• visual (eg, scotomata), ataxia, paresthesias, hearing loss,
dysarthria, mental deterioration, muscle tremor, movement
Acrodynia (Pink disease):
• considered to be a mercury allergy
• erythema of the palms and soles
• edema of the hands and feet
• desquamating rash
• hair loss
• tachycardia, hypertension,
• poor muscle tone
• constipation or diarrhea
MERCURY WAS ADDITIVE FOR
TEETHING POWDER UNTIL 1950
• All forms are toxic to the
fetus, but methylmercury
most readily passes through
• Even with an asymptomatic
patient, maternal exposure
can lead to spontaneous
abortion or retardation.
Country No. of Subjects Mean level µg/L Level range µg/L References
Belgium 474 15 1.1-103 Lauwerys et al.
Italy 80 20 0-46 Pallotti et al. (1979)
Japan 11 6.6 2 – 16.4 Suzuki et al. (1984 b)
Norway 103 11.3 0.6 – 24 Lie et al. (1982)
Poland 270 11.3 2.5-24 Szucki & Kurys
Kuhnert et al. (1981)
Schober et al. (2003)
Jones et al. (2010)
South Korea 293 8.63 1.48 – 45.71 Eun-mi Jo (2010)
Canada 492 16 0.8 – 112 * Dewailly E et al.
Sweden 106 3.4 0.4 – 16 Johansson N et al.
1- Blood levels less than 2 µg/L in unexposed
individual (exceptions individuals with a high dietary intake of fish).
2- Urine mercury levels less than 10-20 µg/L.
3- Hg can be found in hair because high SH group
• False-positive results secondary to environmental exposure.
• Do not use hair analysis solely to confirm mercury toxicity.
Removal of contaminated clothing and skin irrigation
Do not induce emesis if the compound ingested is caustic
Gastric lavage is recommended for organic ingestion, especially if
the compound is observed on the abdominal x-ray series.
Whole bowel irrigation may be used until rectal effluent is clear
and void of any radiopaque material.
Use chelating agents if the patient is symptomatic or if increased
blood or urine levels.
1. Metallic (elemental) mercury: In acute or chronic
• Oral DMSA may enhance urinary Hg excretion.
• Penicillamine is an alternative oral treatment.
2. Inorganic mercury salts:
• BAL if begun within minutes to a few hours after
ingestion, may reduce severe renal injury.
• Oral DMSA is also effective.
3. Organic mercury:
• Oral DMSA may be effective in decreasing Hg in
tissues, including brain.
BAL should not be used in metallic or organic mercury as
it redistribute mercury to the brain from other tissue sites.
CaNa2EDTA is contraindicated. It makes with Hg a
• Hemodialysis is used in severe
cases of toxicity when renal
function has declined.
• Neostigmine may help motor
function in methylmercury
toxicity. This toxicity often
leads to acetylcholine
• Grayish corrosion of GIT
• Ulceration of large intestine
• Congestion of kidneys
• Homicidal agent
• Signs & symptoms mimic natural diseases
• Ease of administration; odorless, tasteless
• Foods: daily human intake of arsenic contained in
food 0.5-1 mg, with the greatest mainly from fish
• Water: A 2007 study found that over 137 million
people in more than 70 countries are probably
affected by arsenic poisoning from drinking
water. WHO recommends a limit of 0.01 mg/L of arsenic in drinking water
• Industry: herbicide, fungicide, wood preservative.
FORMS OF ARSENIC
• Arsenic exists in:
1- Inorganic (arsenite)
2- Organic (arsine)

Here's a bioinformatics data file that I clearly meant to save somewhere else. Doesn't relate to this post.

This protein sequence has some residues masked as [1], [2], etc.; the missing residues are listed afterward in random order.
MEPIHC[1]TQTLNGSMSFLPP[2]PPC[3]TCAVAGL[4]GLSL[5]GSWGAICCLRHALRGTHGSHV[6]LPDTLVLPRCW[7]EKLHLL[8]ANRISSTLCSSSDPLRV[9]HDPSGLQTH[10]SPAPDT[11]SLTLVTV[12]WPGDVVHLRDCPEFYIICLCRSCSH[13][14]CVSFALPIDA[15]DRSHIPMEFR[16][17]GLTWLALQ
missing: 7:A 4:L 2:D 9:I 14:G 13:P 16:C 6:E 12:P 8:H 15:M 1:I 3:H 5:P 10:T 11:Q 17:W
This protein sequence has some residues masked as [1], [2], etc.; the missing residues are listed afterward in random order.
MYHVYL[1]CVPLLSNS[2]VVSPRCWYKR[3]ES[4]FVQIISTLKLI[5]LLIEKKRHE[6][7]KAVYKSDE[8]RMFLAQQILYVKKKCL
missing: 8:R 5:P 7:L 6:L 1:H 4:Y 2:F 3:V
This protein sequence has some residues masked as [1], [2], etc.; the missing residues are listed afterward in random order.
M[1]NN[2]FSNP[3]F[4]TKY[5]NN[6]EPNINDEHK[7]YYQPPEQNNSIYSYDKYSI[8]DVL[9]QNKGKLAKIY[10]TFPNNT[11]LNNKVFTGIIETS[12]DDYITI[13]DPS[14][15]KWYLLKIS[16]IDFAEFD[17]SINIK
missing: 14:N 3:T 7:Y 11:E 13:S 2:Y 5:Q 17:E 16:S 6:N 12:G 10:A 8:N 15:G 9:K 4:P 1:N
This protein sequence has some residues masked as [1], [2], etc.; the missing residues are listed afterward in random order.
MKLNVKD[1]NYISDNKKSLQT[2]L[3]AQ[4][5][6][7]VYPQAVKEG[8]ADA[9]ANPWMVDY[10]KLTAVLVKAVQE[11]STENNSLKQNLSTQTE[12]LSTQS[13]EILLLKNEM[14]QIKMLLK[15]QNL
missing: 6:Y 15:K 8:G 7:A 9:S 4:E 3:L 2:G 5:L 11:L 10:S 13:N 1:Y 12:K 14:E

3- Elemental form
1. Arsenic distributes rapidly to erythrocytes and
binds to the globin portion of hemoglobin
2. Redistribution occurs within 24 hours to the
liver, spleen, kidney & GIT
3. Arsenic impairs cellular respiration by
inhibiting mitochondrial enzymes and oxidative
4. Blocks pyruvate dehydrogenase in Kreb’s cycle
5. Over a period of weeks, deposits may be found
in skin, hair, nails, bone.
Arsenic produces cellular damage by:
• binding to enzyme SH groups.
• Massive fluid transudation into the bowel.
• Arsenic blocks the conversion of pyruvate to acetyl
coenzyme A and inhibits gluconeogenesis.
• Long-term exposure results in nerve damage
and may lead to lung, skin, or liver cancer.
• Once inhaled, arsine gas combines with
hemoglobin severe hemolysis and anemia.
CLINICAL MANIFESTATIONS OF ACUTE TOXICITY
• GIT: nausea, vomiting, abdominal pain, and profuse
watery or bloody diarrhea.
• Rice-water or cholera-like stools
• Garlic odor
• CVS: myocardial depression, hypotension, shock.
• Renal: acute tubular necrosis, hematuria,, within few
hours dark urine may be seen.
• Liver: Jaundice in 1-2 days
• CNS: encephalopathy, toxic delirium.
• Blood: anemia due to hemolysis and GIT hemorrhage.
• Peripheral Neuropathy: it affects sensory part
more than the motor one, often present with the
complaint of painful paresthesias.
• Black Foot Disease: peripheral vascular disease
due to peripheral vascular obliteration appearing
with acrocyanosis, Raynaud’s phenomenon.
• Dermatologic Effects: alopecia, hypo- or
hyperpigmentation, palmoplantar keratosis.
• Mee’s lines: transverse white lines in the nails
appear several weeks after mercury exposure.
• Blood and urine arsenic levels
• Normal blood arsenic level is < 7 µg/dl
• Ideal urine test is 24-hour urine collection
• Hair & Nails
• Arsenic is normally found in higher
concentrations in human hair and nails than
in other parts of the body. This has been
explained by the high content of keratin in
these tissues .
• BAL (British Antilewisite)
•Lewisite is arsenic-
containing vesicant gas
• DMSA (Succimer)
1. Pigmentation of skin
2. Mees lines in finger nails
3. Garlic odor of gastric contents
4. Subendocardial hemorrhage
5. Fatty degeneration of liver